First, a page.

the Warre- Vavasour report, gives the total population of the Willamette settle- ment at about 3,000 inhabitants, including women and children, of whom about 600 or 700 are Canadians and half-breeds, retired servants of the Company. If both reports are approximately correct, it follows that the emigration of 1845, arriving after Peel wrote, amounted to 3,000. 54 Joseph Schafer services being required in the interior, from whence he has not returned. We also went down the Columbia River, visited Fort George and Tongue Point on the South side, and made a sur- vey of the Cape, which we regret not having had time to complete to forward by the present opportunity. On our return we found Lieutenant Peel, R. N., and Cap- tain Parke, R. M., of Her Majesty's ship America," who had made a short tour in the Willamette Settlement. We accom- panied these officers back to their ships in Port Discovery, Straits of San Juan de Fuca, and informed Captain Gordon of our arrival in the country and the several objects of our journey. ^ . j From Port Discovery we crossed the Straits to Vancouver's Island, commencing in the 48 parallel of latitude and extending 260 miles north, and about 50 in breadth. This island is somewhat intersected by high mountain ranges, but the soil is said to be fertile and well adapted for cultivation. We visited the H. B. Company's post, Fort Victoria in 48° 26' N. Latitude, and 123° 9' W. Longitude, on the south shore of the Island near the head of a narrow Inlet (of which we forward a sketch) where they have established a fort similar to those already described, a farm of several hundred acres on which they raise wheat and potatoes, and a depot of provisions, supplies, etc., for the different Trading posts further to the north. The position has been chosen solely for its agricultural advantages, and is ill adapted either as a place of refuge for shipping, or as a position of defense. The country to the south of the Straits of de Fuca, between Puget's Sound and the coast is overrun by high rugged mountains presenting great difficulty in traversing, and but few inducements to the farmer. Between the above mentioned points there are some fine harbors, among which we may mention Port Discovery and Dungeness, on the south shore, and a bay within three miles of Fort Victoria, called the "Squimal" by the Indians, which Warre and Vavasour^ 1B45-6. 55 from superficial observation appears to afford anchorage and protection for ships of any tonnage. The above mentioned harbors contain an abundant supply of fresh water, in which the rest of the coast is very deficient. Large rivers are formed in the winter season, which become perfectly dry during the summer. There is coal in the neighborhood of Puget's Sound, and on the Cowlitz River. The specimens used by the H. B. Com- pany were obtained from the surface, and were probably on that account not found good. The specimens of lead found in the mountains on the coast are apparently very fine. The fisheries (salmon and sturgeon) are inexhaustible, and game of all descriptions is said to abound. The timber is extremely luxuriant and increases in value as you reach a more northern Latitude. That in 50 to 54 degrees being considered the best. Pine, spruce, red and white oak, ash, cedar, maple, willow and yew grow in this section of country north of the Columbia River. Cedar and pine becomes of an immense size. At Nesqually, near the head of Puget's Sound, is the farm of the Puget's Sound Company commenced in 1839* sup- ported chiefly by the gentlemen of the Hudson's Bay Com- pany. They here cultivate wheat and potatoes, but the mag- nificent ranges of rich prairie country between the shores of Puget's Sound and the Cascade Mountains to the east, are chiefly used as pasturage for the immense herds of cattle and sheep, the greater number of which were brought from Cali- fornia in 1840-41. From Nesqually we crossed the head waters of several large streams, among others the Nesqually and Chehalis rivers, rising in the Cascade mountains, extending along the coast to Latitude 49°. These rivers have their channels sunk, in some places, upward of a hundred feet below the level of the country, rendering them extremely dangerous and difficult to traverse at the seasons of high water.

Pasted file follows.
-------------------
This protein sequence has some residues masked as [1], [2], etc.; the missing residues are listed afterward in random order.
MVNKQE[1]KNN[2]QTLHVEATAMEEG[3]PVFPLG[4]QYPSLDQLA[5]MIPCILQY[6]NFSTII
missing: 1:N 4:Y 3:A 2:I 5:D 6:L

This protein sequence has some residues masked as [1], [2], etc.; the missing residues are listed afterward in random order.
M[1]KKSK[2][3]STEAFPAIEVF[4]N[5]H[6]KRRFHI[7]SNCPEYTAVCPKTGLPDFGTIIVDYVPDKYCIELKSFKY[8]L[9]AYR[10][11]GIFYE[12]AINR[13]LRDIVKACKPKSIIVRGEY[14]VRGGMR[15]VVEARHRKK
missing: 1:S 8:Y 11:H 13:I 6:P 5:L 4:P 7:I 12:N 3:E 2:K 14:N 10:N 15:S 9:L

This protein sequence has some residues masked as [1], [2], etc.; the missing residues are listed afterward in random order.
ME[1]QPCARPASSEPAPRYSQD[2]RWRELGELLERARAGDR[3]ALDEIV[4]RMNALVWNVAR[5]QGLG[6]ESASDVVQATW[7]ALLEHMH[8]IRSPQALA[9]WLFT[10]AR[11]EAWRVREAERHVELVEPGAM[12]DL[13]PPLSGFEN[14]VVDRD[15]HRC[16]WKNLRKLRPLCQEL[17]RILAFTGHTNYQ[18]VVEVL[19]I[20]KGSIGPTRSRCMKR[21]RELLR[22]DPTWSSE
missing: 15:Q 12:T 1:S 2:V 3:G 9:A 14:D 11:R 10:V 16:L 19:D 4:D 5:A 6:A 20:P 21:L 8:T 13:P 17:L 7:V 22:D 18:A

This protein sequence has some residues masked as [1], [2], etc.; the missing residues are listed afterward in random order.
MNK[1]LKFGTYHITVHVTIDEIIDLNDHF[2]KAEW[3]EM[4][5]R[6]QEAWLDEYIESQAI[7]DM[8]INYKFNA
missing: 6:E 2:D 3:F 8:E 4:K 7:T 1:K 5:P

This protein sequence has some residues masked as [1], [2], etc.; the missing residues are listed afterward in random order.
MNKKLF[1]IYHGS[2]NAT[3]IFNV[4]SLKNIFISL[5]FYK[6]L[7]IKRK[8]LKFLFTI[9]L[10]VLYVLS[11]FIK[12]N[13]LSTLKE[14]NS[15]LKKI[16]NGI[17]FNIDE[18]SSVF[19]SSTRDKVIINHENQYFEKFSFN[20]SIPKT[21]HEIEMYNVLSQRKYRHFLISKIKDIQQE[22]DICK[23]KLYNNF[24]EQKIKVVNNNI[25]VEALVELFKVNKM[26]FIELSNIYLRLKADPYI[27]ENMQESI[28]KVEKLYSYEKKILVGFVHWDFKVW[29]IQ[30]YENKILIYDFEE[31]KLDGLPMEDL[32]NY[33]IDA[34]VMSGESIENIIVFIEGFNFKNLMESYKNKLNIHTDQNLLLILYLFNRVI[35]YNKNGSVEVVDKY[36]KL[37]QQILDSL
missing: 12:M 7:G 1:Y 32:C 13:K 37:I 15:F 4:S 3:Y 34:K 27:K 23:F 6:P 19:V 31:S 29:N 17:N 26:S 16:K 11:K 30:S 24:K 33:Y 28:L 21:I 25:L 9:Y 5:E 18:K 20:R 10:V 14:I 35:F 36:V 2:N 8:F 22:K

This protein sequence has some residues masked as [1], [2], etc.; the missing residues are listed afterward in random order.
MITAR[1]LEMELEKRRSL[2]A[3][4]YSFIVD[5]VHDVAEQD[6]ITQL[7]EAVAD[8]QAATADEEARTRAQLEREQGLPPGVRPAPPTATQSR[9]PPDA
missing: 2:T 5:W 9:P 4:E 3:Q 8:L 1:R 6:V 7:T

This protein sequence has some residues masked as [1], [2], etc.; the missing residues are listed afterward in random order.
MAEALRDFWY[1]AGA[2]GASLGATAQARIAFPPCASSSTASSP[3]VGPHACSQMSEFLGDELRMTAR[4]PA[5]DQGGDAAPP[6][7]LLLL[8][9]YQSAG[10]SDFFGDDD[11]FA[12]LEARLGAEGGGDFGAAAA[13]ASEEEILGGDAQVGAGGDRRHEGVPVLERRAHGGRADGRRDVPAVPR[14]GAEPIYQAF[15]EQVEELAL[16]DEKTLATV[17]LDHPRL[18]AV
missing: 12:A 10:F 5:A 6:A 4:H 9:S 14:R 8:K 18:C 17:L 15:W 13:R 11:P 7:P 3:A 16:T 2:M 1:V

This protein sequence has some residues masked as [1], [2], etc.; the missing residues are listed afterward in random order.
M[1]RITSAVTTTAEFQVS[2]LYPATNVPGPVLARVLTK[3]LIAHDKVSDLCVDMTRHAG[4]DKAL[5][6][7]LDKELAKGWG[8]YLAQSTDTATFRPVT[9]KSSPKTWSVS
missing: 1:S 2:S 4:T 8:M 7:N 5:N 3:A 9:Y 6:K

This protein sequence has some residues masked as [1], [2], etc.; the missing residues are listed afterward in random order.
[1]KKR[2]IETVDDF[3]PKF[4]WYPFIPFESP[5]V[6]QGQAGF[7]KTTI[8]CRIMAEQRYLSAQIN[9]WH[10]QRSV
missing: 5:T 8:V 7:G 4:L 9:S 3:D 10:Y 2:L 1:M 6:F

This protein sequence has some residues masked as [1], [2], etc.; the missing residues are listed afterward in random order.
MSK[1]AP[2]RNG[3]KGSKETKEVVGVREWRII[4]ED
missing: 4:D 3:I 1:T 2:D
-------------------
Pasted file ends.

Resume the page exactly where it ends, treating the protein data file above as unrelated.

• That is, as a venture of the Puget Sound Agricultural Company. There